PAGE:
On 23 February 2018, Igor Stravinsky’s Circus Polka will be performed by the Orchestre National de Lorraine and conductor Jacques Mercier in the extraordinary venue of the Amnéville Zoo, not far from the French city of Metz.
Circus Polka was commissioned by choreographer George Balanchine from the Barnum & Bailey Circus, who asked Stravinsky to write a short ballet to accompany the circus’ baby-elephant act referenced in the work’s subtitle “For a Young Elephant”. Stravinsky initially composed the work for solo piano, which was then orchestrated for circus band by David Raksin and premiered in 1842 with fifty elephants in Madison Square Gardens, New York. Stravinsky subsequently orchestrated the work himself in a version premiered by the Boston Symphony Orchestra with the composer conducting at the Sanders Theater, Massachusetts.
Igor Stravinsky – Circus Polka: A Circus act with musical wit
Despite the title of Circus Polka, Stravinsky’s composition contains only two bars featuring a typical polka rhythm, and clearly demonstrates the composer’s penchant for extreme and frequent changes of rhythm. This presumably led to difficulties performing the work with elephants as originally intended, as the animals react sensitively to irregular rhythms. Stravinsky also makes reference to Schubert’s Marche militaire No. 1 in D major, a quotation Stravinsky always denied.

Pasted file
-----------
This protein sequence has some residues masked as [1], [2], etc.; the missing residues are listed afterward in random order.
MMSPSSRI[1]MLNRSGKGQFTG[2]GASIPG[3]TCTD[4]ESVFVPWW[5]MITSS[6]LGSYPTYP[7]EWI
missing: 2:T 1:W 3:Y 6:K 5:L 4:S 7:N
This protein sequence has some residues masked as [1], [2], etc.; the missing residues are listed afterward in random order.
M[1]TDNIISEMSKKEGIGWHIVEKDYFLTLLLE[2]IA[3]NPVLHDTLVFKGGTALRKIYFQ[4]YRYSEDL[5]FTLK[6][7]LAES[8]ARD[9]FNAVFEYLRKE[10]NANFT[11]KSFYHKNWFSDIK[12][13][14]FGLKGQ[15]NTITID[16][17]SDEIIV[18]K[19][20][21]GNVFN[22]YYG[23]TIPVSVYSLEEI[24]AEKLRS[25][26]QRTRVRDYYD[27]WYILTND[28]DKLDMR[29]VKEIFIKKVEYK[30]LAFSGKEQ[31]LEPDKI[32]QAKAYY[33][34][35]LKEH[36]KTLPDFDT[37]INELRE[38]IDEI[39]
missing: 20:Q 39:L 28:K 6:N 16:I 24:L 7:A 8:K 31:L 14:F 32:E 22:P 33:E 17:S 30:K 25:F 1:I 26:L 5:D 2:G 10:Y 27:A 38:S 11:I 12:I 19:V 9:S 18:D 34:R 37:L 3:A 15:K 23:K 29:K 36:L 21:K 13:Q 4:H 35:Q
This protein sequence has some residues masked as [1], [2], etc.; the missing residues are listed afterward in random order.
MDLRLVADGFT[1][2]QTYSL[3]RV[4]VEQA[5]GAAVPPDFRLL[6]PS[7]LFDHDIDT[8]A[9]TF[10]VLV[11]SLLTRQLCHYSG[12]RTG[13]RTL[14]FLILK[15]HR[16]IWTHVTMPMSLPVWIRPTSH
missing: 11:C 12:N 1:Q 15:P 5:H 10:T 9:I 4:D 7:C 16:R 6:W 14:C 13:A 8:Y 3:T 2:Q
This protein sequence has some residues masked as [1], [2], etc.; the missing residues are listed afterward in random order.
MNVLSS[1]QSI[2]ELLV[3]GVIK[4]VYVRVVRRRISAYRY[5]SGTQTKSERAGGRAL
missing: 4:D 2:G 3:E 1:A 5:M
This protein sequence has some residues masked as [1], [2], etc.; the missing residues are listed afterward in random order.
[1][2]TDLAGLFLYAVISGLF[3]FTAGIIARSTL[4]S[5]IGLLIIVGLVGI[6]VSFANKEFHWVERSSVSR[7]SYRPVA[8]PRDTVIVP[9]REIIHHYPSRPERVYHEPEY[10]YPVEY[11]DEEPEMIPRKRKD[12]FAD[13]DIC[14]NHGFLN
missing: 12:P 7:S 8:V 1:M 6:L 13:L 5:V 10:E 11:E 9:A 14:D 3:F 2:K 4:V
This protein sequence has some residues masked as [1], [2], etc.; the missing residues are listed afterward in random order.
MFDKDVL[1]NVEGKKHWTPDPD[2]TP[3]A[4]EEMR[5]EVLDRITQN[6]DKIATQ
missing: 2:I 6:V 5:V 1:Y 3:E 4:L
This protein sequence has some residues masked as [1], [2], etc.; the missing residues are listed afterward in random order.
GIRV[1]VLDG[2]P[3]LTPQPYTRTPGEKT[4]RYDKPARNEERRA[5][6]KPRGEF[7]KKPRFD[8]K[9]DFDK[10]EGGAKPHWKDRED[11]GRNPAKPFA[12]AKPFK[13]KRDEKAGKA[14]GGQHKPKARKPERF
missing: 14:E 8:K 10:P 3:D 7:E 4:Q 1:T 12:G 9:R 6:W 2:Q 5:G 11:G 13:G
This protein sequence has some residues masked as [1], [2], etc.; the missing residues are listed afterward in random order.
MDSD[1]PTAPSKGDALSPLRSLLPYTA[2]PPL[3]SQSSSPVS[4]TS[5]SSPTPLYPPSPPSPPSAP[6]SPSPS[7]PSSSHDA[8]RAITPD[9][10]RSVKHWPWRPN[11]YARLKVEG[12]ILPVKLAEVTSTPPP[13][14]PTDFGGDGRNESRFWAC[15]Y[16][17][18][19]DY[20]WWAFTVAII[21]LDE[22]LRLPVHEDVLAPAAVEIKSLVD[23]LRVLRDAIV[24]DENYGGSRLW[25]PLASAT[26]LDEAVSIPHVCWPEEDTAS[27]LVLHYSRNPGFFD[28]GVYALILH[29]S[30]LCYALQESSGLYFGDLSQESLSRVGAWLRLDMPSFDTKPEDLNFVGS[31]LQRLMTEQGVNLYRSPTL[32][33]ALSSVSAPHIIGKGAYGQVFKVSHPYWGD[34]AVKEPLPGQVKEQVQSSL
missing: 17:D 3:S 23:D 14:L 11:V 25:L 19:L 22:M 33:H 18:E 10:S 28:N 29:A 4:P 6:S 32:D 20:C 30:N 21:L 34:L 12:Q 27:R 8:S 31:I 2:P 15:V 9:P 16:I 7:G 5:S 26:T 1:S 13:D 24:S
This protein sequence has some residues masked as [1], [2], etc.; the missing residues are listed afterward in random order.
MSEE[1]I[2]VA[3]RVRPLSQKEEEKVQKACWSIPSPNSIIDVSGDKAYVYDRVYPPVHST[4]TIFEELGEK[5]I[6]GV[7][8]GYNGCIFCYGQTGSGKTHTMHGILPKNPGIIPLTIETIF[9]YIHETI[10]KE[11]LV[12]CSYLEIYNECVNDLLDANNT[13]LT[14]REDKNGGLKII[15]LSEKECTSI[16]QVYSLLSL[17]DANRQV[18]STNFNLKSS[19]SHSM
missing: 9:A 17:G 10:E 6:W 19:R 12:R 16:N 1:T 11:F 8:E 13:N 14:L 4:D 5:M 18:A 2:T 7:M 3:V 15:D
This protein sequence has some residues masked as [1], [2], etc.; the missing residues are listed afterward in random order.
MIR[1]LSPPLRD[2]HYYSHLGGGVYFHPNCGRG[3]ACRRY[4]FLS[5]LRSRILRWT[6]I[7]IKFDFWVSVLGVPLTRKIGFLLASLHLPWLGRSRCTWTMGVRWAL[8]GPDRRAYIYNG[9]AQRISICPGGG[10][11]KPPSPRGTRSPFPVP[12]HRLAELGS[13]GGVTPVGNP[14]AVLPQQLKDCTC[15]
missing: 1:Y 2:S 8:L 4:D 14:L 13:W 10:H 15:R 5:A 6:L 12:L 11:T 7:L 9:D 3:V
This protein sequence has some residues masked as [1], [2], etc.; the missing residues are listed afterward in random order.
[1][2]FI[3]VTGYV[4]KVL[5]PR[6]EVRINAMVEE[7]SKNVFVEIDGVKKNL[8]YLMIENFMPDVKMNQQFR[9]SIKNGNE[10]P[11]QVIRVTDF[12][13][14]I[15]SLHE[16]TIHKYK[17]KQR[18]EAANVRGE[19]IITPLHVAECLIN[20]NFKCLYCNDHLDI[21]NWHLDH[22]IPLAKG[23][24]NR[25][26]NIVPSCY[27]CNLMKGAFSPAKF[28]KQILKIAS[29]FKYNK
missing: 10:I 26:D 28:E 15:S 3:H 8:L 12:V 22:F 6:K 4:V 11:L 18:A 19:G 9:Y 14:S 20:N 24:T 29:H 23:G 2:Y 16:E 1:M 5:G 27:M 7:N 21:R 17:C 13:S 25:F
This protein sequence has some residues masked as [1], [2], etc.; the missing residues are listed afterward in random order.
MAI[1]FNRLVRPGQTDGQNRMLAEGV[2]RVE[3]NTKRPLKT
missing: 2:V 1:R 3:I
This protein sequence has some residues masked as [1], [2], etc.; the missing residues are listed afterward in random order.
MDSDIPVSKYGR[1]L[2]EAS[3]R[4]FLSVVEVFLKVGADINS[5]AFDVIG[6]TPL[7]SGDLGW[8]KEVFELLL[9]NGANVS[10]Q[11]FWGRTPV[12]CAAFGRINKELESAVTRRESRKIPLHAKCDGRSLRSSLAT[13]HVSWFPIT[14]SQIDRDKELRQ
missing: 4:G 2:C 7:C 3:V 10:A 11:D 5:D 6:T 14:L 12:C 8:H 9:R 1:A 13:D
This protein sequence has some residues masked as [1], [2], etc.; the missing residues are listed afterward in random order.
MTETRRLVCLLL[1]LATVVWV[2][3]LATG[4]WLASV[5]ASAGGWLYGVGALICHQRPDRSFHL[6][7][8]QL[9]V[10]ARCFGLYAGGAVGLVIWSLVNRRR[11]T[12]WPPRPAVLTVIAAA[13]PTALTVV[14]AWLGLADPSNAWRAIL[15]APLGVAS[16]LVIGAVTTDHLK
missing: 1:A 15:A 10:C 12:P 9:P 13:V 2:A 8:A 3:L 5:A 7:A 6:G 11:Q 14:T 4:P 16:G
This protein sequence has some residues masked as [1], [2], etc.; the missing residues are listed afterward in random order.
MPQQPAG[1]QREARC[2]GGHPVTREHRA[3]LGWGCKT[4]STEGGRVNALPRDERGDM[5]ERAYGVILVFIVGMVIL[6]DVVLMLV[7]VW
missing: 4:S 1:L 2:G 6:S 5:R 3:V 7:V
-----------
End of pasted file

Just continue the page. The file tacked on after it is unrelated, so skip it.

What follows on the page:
Having been performed more than 400 times since its composition, the Circus Polka is a delightful and extremely successful work for Stravinsky.
George Belanchine recounts first proposing the work:
Belanchine: “I want to ask you if would like to make a little ballet together with me.”
Stravinsky: “For whom?”
Belanchine: “For a few elephants.”
Stravinsky: “How old?”
Belanchine: “Very young.”
Stravinsky (after a short break with a serious voice): “Fine. If the elephants are pretty young, I will do this.”